Future dredging the Shark River is looking as uncertain as ever although for the first time all agencies involved will be sitting down together to discuss a solution.
Neptune Township Committeeman Randy Bishop, who has been a major and vocal supporter of the dredging, said the issue has been approached to the state Department of Transportation and the state Department of Environmental Protection.
“And for the first time we are all sitting together and looking for possibilities as one group,” he said this week.
In a joint Jan. 15 press release, state Sen. Jennifer Beck, Freeholder Thomas A. Arnone, and Bishop said that funding for the project and a means to dewater dredge materials have apparently been resolved with state officials. They said that they will announce plans later this year that will result in the environmentally-beleaguered Shark River getting dredged.
Some local residents and environmentalists said they believe the press release was based on using a Wall Township site as a dewatering base when the local governing body there has not approved it.
Bishop said “it was never true” that the joint press release implied using the Wall site for dewatering dredge spoils.
“The Wall site was certainly considered but any long-term site needs to have three viable components: economic, ecological and political agreements,” Bishop said. “The problem is we have never been able to satisfy all three, including at the Wall site.”
Bishop said the press release was issued to “let people know we are still working on it.”
“Many people see the issue of dredging as so straight forward and, on the surface, it is but, in reality, there are so many aspects of the process than the simple act of dredging the river,” he said. “As things occur we will be telling people. As they change or progress the public will be informed.”
Bishop said the dredging of the Shark River should be a “bipartisan issue, regardless of political affiliation.”
And John Dempsey, who is with the Friends of Shark River, a division of the Shark River Cleanup Coalition, said he agrees.
“We need the DEP and DOT working with us- not against us. They know the river is dying and we hope they have a multistep plan to bring the whole river back. But the state, county and towns need to work together. We need to invest some money to build a living shoreline and protect the communities. And it all starts with a site large enough to temporally dewater the mud,” he said.
Dempsey said the DOT did a study in 2006 and found that the Wall site is the best and most economical site for the dewatering.
“We need to find out the real reason why Wall will not cooperate and who is objecting. I was told (by DEP officials) that if Wall consents, the river will get dredged soon,” he said.
Advocates for dredging the Shark River said they want local, county and state officials to put pressure on Wall to use a proposed 18-acre dredge dewatering site in the township, near the old U.S. Army Camp Evans site, even if it means using the power of eminent domain.
But Wall officials have been steadfast in opposition to having the dewatering site within their borders.
Assemblyman Sean Kean, who is also the Wall Township attorney, said Wall officials have raised alternatives sites to state officials but with no feedback from the state.
“Ultimately I feel this is a local issue and governed by the local governing body,” he said.
Kean said that it also appears that no river channels in Wall will be dredged under the project either.
“So this is not befitting Wall because these are no state channels here. I think it is a detriment to Wall right now and the negatives outweigh the benefits for a variety of reasons,” he said.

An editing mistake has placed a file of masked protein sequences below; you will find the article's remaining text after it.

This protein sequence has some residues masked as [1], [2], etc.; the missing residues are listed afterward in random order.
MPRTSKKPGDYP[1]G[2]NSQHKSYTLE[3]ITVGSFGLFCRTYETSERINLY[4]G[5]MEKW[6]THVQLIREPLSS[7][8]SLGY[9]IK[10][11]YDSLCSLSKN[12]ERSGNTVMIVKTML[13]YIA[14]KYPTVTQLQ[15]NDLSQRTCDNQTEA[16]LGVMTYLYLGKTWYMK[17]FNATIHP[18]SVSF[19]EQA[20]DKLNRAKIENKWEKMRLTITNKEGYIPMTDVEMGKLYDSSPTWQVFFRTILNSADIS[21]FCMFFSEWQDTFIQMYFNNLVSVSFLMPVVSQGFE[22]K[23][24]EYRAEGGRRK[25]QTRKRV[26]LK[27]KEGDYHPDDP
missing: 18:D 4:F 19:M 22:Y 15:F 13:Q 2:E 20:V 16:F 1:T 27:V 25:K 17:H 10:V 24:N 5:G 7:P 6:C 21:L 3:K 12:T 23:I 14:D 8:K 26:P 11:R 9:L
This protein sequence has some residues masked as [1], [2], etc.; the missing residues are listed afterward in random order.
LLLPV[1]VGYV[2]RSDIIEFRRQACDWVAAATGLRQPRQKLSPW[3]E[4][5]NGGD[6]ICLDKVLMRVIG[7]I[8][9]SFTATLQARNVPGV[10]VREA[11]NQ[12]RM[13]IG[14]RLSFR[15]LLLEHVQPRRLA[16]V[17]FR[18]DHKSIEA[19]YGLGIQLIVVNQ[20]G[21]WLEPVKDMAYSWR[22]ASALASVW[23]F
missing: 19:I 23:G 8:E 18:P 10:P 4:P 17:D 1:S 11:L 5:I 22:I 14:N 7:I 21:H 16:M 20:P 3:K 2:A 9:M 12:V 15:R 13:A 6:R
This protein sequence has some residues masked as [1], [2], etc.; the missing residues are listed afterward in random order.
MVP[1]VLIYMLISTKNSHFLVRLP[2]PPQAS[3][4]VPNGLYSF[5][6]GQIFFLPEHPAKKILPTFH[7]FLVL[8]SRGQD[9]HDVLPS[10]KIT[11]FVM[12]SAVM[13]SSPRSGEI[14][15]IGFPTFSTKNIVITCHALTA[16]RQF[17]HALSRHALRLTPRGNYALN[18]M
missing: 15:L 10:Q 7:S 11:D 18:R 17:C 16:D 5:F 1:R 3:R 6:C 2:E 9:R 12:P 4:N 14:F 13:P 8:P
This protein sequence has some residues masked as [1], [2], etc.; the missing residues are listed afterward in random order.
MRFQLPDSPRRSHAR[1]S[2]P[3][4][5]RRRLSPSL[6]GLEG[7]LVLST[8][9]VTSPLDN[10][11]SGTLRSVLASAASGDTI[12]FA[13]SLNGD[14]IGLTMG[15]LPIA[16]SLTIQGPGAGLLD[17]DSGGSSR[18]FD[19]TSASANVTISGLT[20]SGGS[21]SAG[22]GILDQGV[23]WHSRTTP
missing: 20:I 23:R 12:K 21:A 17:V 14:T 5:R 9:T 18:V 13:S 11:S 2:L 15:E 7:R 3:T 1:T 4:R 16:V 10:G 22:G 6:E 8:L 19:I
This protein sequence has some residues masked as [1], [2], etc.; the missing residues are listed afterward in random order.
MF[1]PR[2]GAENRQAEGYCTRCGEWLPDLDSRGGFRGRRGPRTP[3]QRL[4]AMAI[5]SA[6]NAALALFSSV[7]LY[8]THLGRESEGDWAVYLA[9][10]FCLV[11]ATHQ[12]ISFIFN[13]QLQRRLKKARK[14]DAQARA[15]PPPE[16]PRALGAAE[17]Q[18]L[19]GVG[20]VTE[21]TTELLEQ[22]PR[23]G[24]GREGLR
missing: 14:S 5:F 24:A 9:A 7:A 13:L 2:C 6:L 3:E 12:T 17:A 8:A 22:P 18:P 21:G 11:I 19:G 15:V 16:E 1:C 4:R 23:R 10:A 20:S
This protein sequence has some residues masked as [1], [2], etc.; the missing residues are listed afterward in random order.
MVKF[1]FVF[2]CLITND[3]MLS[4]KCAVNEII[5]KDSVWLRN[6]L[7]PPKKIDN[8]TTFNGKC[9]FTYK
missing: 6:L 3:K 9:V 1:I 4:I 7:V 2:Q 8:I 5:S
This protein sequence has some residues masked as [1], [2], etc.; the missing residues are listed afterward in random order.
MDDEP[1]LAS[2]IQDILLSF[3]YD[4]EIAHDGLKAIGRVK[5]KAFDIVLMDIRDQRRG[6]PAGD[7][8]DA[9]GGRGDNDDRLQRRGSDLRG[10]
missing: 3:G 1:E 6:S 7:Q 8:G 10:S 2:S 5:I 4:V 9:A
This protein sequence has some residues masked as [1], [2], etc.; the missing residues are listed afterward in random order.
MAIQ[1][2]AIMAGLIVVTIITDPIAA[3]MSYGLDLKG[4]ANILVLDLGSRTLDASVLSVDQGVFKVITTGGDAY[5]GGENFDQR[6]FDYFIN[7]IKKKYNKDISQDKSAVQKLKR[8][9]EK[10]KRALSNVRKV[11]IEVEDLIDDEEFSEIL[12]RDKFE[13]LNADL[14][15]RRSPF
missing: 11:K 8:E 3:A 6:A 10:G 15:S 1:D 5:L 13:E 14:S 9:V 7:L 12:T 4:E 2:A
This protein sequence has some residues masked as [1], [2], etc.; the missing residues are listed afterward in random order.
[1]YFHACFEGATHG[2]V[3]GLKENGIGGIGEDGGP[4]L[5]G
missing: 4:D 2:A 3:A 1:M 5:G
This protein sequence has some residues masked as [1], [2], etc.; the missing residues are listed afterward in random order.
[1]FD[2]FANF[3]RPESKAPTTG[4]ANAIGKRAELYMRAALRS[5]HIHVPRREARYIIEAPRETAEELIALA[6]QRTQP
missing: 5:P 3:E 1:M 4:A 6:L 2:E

He also said that Wall officials are concerned that the river site could be permanently determined to be a state-designated dewatering site.
Kean said he would support looking into ocean dumping as an option.
Ocean dumping is an option but it is a difficult permitting process.
“But the reason I understand this is not happening is because the granular size in the spoils does not meet (federal standards). But nobody has ever explained to me why this is not the thing to do,” Kean said.
Kean also said that sections of Route 35, especially near Maclearie Park on the Shark River in Belmar, are being undermined by the river and that some spoils could be used to fix that problem.
“Just look at it- you could build a walkway from Belmar to Wall by building up a bulkhead that is not there now. We need to look at different options,” he said.
Wall Mayor George K. Newberry said the idea of creating a bulkhead area along the river between Belmar and Wall has been kicked around for several years and that other uses for dredge materials along the river may also be an option.
“I agree that is would be an excellent idea to create a pedestrian walkway along the river from Wall to near the Belmar inlet,” he said.
But the mayor said there may be some environmental concerns. He added that the proposed dewatering site in Wall is also close to a bald eagle breeding area that is heavily regulated by the federal government.
“We hear about all of these (dredging) possibilities but nobody from the state has ever come out and said here is the plan and this is how it will be done. It’s always a little fuzzy and somebody needs to say how this will be done. So I am going to sit back and wait for some type of directive and see what happens in the future,” he said.
If the Shark River remains filled in, then it will become dead with little or no marine life, according to environmentalists. An original dredging study, conducted more than 10 years ago, estimated that about 1.5 million cubic yards of material would have to be removed to restore the entire Shark River.
The river was last dredged in 1980, except for federal navigational channels, and it borders five municipalities in Monmouth County: Wall, Neptune, Neptune City, Avon and Belmar.